The results of subgroup analysis indicated that BP-lowering effect was observed among hypertensive patients in the trials. Thus, participants with higher baseline BP, who mostly needed treatment, were more likely to benefit from Pycnogenol supplementation. On the other hand, BP reduction was more pronounced in trials with intervention duration of more than 12 wk. Therefore, a longer period is required to improve BP condition. However, subgroup analysis did not reveal BP-lowering effect among trials with double-blind design and cross-over design, and SBP-lowering effect among trials with Jadad scores ≥3. Open label and the lack of clear data collection techniques resulted in the low Jadad scores in these trials. The lack of rigorous RCT design was the main limitation of this meta-analysis.

In addition to individual design, this meta-analysis was limited by a considerable heterogeneity across studies. In term of characteristics of participants, the trials involved patients with hypertension, metabolic syndrome, diabetes, and healthy subjects. Healthy status may differently influence the effect of Pycnogenol on BP response. In addition, genetic background or a gene-diet interaction could be the sources of heterogeneity across studies. BP decrease diversely responses to ACE inhibitor between Whites and Blacks (28). Inclusion of various races in Drieling’s trial was possibly resulted in failure to observe the effect of the supplementation (8). In term of intervention, we did not perform subgroup analysis according to supplemental dosage because of the narrow range between 150 and 200 mg per day. Moreover, Pycnogenol is not easily standardized and mixed with monomer, dimer, and trimer chemical components obtained from pine bark extracts (29). This phenomenon may account for variations in physiologic effects among different trials. Furthermore, some trials tested Pycnogenol as an adjunct to conventional pharmacologic treatment and some trials required the participants to receive a healthy lifestyle education; both have probably masked the effects of Pycnogenol on BP. In term of outcome, not all trials were originally designed to investigate the BP-modulating properties of Pycnogenol.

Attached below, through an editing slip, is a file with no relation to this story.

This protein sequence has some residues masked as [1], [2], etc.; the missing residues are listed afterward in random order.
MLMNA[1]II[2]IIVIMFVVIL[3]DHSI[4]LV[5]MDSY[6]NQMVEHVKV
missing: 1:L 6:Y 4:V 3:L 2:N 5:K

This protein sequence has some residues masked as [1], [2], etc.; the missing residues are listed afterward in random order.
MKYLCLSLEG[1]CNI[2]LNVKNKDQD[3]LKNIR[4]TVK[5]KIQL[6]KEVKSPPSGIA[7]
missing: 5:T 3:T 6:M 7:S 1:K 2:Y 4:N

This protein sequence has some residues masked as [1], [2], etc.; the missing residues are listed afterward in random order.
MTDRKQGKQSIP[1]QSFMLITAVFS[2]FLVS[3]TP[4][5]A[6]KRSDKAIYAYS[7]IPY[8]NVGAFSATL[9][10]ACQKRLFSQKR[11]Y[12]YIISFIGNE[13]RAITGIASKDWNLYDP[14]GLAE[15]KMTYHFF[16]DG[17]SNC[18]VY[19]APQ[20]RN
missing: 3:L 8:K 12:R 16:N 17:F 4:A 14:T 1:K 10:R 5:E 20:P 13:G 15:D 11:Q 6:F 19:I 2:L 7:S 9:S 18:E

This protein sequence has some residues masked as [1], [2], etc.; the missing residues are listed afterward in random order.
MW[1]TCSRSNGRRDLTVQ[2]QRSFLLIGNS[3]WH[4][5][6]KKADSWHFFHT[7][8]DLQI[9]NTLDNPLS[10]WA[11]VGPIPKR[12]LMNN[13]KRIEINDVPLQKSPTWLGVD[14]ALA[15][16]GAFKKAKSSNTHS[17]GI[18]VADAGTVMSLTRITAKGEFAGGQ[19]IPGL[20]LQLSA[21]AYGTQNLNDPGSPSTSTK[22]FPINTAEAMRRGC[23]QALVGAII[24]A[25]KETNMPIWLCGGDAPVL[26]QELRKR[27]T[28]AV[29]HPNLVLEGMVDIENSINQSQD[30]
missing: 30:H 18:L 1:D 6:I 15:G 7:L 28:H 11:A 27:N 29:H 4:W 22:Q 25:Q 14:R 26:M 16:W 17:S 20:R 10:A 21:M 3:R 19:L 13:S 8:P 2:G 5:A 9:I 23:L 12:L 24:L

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Conclusion

The findings demonstrated the favorable effects of Pycnogenol supplementation on BP reductions especially among hypertensive participants. However, the biological significance of findings should be interpreted with caution because of the heterogeneity and low-quality design of individual trials.

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Ethical considerations

Ethical issues (Including plagiarism, informed consent, misconduct, data fabrication and/or falsification, double publication and/or submission, redundancy, etc.) have been completely observed by the authors.

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Acknowledgements

This work was supported by grants from the National Natural Science Foundation of China (Nos. 81273067, 81472974 and 81673101), and the “Blue Project” of Jiangsu Province to Li-Qiang Qin.

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Footnotes

 

Conflict of interest

The authors declare that there is no conflict of interest.